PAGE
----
Thursday, June 23, 2005

Here come the feds for the weed

You knew this was next after the Supreme Court ruled two weeks ago that federal law overrules state law when it comes to medical marijuana provisions. Read here. The Bush Justice Department has been fighting for this in the courts since they took office back in 2001. Once again, the White House thinking it knows better than doctors who prescribe marijuana to patients who have chronic pain. I mean there's a whole argument on aren't all drugs addicting, don't we all have vices? Caffeine, alcohol, nicotine, viagra, or whatever else over and under the counter drugs the pharmaceutical industry kicks out. Don't we all fall back on some drug to help us relax, take the edge off, whatever the case and aren't they all a little addicting. Granted each has differences in long term side effects, but as we've seen with cigarettes, if the public knows the dangers then it's okay. I say this as the White House decided last week to settle a suit with Phillip Morris for way, way less than originally proposed. So we know it's not the White House looking out for the well being of its citizens. But, as we all know, this has nothing to do with medical treatment. The administration has seen the groups who want the total legalization of the natural herb being spearheaded on the successfully medicinal purpose push across the states, and where in 10 states the measure had passed and become law. So what is the purpose? Is it Corporate America not wanting a lethargic work force, they need the blue collar working class to be fully productive so the white collar class has more money to buy...oh I don't know, weed. I really don't know what the reasoning is, that's just my guess. I mean they don't believe in scientists and doctors so the reasoning can't be based on medical facts. Anyways, for all those patients who use medical marijuana to help with the chronic pains of cancer, hope you enjoy prison. Because the DEA has your files from doctors who prescribed it. Of course in court, it might be tricky convicting people who one day were smoking legally under state law, and the next their in handcuffs because of a change of rules. Might get sticky.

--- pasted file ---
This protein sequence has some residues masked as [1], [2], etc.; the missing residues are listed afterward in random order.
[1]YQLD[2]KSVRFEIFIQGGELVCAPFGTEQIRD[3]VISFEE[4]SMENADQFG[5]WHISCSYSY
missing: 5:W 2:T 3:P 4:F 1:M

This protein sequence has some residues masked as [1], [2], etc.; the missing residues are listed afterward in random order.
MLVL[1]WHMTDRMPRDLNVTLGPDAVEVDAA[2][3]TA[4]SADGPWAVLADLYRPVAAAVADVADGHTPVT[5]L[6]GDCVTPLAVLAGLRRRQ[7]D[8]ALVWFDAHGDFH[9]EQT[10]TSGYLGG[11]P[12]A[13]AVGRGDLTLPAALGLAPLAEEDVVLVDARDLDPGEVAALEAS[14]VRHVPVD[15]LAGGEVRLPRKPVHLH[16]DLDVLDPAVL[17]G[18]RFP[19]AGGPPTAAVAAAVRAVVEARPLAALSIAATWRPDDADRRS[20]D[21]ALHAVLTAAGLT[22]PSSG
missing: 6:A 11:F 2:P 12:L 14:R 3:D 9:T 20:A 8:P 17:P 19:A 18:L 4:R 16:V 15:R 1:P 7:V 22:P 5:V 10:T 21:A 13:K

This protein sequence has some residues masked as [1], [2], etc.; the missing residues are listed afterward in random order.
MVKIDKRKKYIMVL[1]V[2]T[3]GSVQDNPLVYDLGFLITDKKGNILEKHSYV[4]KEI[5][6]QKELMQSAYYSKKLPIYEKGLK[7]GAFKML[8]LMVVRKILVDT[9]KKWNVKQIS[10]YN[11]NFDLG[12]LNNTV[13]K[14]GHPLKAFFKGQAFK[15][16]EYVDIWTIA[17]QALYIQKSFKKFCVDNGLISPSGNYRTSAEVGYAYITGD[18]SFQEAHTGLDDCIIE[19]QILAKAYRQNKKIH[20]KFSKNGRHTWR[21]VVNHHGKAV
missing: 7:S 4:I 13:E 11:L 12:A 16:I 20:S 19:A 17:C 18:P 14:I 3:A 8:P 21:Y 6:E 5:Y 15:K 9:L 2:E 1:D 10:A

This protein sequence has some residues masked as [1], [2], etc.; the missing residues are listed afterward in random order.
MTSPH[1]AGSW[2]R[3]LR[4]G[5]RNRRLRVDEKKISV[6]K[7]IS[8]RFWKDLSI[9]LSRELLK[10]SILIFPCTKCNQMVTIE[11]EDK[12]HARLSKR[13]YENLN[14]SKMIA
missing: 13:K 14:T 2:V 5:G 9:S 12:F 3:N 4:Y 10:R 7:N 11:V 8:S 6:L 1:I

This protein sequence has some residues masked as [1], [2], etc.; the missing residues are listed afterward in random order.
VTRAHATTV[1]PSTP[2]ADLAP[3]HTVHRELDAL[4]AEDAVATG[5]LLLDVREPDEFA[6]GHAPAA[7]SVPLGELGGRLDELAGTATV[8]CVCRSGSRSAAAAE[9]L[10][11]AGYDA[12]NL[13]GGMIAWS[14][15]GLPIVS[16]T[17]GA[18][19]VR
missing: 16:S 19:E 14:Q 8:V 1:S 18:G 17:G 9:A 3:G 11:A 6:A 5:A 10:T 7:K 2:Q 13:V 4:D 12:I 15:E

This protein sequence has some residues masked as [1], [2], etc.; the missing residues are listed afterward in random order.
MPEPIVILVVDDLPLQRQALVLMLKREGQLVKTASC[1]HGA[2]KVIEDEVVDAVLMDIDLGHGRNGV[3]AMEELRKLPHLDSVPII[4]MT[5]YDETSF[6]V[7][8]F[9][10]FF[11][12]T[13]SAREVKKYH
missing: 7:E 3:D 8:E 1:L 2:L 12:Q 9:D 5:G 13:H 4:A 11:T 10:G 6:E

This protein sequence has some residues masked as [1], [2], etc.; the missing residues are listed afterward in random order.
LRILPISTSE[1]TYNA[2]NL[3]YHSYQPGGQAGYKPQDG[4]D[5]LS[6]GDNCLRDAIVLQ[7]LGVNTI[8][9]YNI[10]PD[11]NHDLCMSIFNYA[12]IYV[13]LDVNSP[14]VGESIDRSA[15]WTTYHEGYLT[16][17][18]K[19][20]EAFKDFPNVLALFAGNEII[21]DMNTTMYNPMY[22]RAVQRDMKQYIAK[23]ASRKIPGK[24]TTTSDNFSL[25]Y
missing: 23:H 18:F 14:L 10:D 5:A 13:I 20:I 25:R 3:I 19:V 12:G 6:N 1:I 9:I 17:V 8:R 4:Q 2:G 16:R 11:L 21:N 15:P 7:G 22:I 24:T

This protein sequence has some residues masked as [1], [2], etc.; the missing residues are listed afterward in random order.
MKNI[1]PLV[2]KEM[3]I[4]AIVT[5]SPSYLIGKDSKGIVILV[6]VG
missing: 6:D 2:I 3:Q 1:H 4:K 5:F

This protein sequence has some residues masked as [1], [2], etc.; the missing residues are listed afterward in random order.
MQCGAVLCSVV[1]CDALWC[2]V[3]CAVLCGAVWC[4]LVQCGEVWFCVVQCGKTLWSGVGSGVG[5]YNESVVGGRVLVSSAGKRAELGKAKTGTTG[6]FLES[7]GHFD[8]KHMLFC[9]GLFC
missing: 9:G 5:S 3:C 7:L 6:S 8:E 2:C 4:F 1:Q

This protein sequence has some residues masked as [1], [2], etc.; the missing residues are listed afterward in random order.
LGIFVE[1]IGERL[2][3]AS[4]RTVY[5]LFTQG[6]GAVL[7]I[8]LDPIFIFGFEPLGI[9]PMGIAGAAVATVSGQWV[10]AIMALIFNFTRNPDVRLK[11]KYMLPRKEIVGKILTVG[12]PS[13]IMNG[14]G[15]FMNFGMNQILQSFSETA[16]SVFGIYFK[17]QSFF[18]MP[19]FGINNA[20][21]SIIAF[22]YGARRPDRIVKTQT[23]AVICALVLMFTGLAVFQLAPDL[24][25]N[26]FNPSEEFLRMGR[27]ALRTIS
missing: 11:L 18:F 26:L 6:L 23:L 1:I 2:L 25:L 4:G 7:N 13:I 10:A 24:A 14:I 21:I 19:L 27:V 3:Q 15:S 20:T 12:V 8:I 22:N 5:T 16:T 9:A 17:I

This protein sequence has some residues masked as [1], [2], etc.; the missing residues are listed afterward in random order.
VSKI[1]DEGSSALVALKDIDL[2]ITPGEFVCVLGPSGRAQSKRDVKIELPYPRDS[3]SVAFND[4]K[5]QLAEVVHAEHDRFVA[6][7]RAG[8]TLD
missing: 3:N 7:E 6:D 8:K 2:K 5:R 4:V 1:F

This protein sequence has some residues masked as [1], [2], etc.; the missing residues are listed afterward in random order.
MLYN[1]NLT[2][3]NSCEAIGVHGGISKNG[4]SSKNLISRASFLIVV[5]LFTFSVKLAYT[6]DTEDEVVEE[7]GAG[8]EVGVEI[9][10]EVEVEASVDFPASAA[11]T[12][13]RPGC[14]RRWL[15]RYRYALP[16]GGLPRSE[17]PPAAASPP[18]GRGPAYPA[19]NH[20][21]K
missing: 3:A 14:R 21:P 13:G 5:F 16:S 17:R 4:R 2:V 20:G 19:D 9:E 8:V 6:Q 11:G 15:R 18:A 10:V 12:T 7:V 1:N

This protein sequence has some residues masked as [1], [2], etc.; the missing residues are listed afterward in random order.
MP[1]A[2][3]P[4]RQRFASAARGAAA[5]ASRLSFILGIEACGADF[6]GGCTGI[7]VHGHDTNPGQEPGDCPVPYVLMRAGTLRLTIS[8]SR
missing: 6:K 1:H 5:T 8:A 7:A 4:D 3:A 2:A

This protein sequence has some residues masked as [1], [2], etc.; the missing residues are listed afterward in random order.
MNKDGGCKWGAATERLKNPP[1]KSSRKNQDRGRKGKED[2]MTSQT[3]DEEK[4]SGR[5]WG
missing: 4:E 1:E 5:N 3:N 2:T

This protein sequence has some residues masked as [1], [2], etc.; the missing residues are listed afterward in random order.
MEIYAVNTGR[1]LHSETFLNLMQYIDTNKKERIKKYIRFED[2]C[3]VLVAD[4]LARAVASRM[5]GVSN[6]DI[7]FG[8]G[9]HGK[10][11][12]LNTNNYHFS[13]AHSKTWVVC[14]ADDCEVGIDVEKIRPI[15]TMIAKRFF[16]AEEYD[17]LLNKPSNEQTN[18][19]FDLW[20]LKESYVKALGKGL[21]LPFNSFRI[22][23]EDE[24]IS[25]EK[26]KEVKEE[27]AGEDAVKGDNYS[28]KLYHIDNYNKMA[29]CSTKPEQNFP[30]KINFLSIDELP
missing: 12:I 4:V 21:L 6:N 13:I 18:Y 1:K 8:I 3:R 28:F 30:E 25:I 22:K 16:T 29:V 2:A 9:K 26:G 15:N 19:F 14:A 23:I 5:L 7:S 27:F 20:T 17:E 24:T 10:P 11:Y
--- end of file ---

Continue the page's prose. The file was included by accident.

Comments: Post a Comment

<< Home

This page is powered by Blogger. Isn't yours?